WHAT do you do when a client you are delivering goods to, using foreign drivers, informs you that it will no longer allow foreigners on its premises, but you have no alternative employment for them?

This was the scenario dealt with by the Labour Court in Francis Kanko & 2 others v Grindrod Fuelogic (Case number C602/14).
The facts of the case are pretty straightforward. The employer had three fuel tanker drivers in his employ, who were foreigners, employed to deliver fuel to an Eskom power station.
At a point in time, Eskom informed the employer that it would, as a matter of national security, no longer allow foreign drivers on its sites. The services of the three foreign drivers were terminated by the employer. It became a matter of dispute how the employment relationship ended.
According to the employer, the three drivers were not dismissed per se, as they had agreed to be retrenched by signing voluntary retrenchment agreements.

The drivers, on the other hand, contested this. They argued that they were, without prior warning, abruptly summoned to a meeting with management. At the meeting, they were shown the Eskom correspondence prohibiting foreigners from entering its power stations and management informed them that the drivers, therefore, had no choice but to accept their retrenchment.
The drivers submitted that they then signed the retrenchment agreements, drafted by the human resources department, under duress. None of them received any retrenchment pay.

More importantly, according to the judgment, the drivers submitted that they had “signed the agreement under duress and they were, in fact, dismissed without any consultation as contemplated by section 189 of the Labour Relations Act. The only reason for their dismissal was their nationality; hence, it was automatically unfair as envisaged by section 187(1)(f)” of the Labour Relations Act.
The drivers, although they were foreigners, had valid South African heavy-duty licences and work permits.
The employer’s primary witness, the regional manager, testified that if the employer had refused to comply with the new rule from Eskom that no foreign drivers would henceforth be allowed to enter its premises, the employer would have lost the contract.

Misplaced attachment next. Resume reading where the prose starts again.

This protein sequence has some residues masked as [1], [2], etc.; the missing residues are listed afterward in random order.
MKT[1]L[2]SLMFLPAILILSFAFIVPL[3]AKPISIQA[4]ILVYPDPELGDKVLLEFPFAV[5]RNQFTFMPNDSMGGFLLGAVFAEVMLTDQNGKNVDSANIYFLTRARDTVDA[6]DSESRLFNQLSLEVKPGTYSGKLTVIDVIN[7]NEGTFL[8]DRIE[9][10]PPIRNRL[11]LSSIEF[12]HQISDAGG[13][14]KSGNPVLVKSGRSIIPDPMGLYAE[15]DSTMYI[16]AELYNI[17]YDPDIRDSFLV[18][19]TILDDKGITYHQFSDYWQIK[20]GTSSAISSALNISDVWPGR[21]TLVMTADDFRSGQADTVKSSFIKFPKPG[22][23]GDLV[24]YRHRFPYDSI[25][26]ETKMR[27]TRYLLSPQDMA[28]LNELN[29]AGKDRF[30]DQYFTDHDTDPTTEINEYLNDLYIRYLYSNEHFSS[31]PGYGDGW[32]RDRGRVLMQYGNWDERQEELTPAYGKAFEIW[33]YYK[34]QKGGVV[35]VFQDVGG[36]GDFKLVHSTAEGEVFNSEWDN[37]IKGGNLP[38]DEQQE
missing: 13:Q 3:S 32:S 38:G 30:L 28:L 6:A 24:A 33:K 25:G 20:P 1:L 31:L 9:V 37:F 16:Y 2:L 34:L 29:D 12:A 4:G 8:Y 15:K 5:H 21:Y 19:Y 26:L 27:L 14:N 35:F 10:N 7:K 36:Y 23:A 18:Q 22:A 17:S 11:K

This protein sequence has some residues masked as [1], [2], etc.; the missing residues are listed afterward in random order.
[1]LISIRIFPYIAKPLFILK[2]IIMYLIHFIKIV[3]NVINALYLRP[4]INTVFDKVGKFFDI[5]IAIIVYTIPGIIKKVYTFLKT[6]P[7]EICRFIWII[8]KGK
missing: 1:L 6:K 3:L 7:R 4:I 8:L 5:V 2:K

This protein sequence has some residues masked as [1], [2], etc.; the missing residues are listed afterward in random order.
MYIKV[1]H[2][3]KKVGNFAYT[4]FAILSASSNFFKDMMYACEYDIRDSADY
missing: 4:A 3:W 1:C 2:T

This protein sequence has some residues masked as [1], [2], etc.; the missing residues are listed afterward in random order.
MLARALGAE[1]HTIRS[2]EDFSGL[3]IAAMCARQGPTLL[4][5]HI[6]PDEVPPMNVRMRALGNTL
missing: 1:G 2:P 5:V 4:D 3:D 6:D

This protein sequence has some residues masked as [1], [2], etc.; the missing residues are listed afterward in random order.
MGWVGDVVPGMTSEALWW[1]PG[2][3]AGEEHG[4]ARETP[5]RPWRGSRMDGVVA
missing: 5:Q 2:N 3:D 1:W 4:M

He said that the employer had no choice. He did not lead any evidence that the employer had tried to persuade Eskom otherwise.
He said the three drivers were called into a meeting individually and they each signed retrenchment agreements without duress. Each meeting had lasted for about 30 minutes, where the drivers were paid the balance of their salaries for the remainder of the month.
The regional manager conceded that the drivers were not paid any severance pay.
The drivers testified, in essence, that they were, without prior notice, asked to attend a meeting with management. They were shown a copy of the email from Eskom, after which the regional manager informed them that the employer had no choice but to retrench them as there were no vacancies. They were told to sign the retrenchment as there was no alternative.

The judgment posed the question: “Did the employees in this case sign the agreements voluntarily, that is without duress or coercion, unequivocal and with full knowledge of its terms and implications as a full and final settlement of all the issues?”
On this issue, the court concluded that: “On the facts and on the evidence before me, and on the probabilities, I am not persuaded that (the employer) has discharged that onus. The three drivers were called in out of the blue, with no prior warning and without the benefit of a notice that is required by law in section 189(3) of the LRA. They were presented with a fait accompli.”
All three drivers had consistently testified that the regional manager had insisted on leaving the meetings with signed agreements.
The judgment in Corns v Adelkloof Drankwinkel cc t/a Cellars Drankwinkel (2002) 23 ILJ 2047 (LC) was quoted as being relevant in this case. “The main objective of that meeting was to procure the applicant’s signature on the agreement and to circumvent the requirements of section 189 of the Act… In my view, an agreement obtained in such unfair circumstances amounts to a nullity.”

Having found that the three drivers had been dismissed, the question was whether their dismissals were automatically unfair.
The court held that “the only reason for the drivers’ dismissals were their nationality” and that “there can be no doubt that nationality as a reason for dismissal is discriminatory”, and the dismissals were, therefore, automatically unfair.
The court ordered a retrospective reinstatement of the drivers.

Tony Healy is a labour law expert at labour law consultancy Tony Healy & Associates. For column back copies, visit www.tonyhealy.co.za

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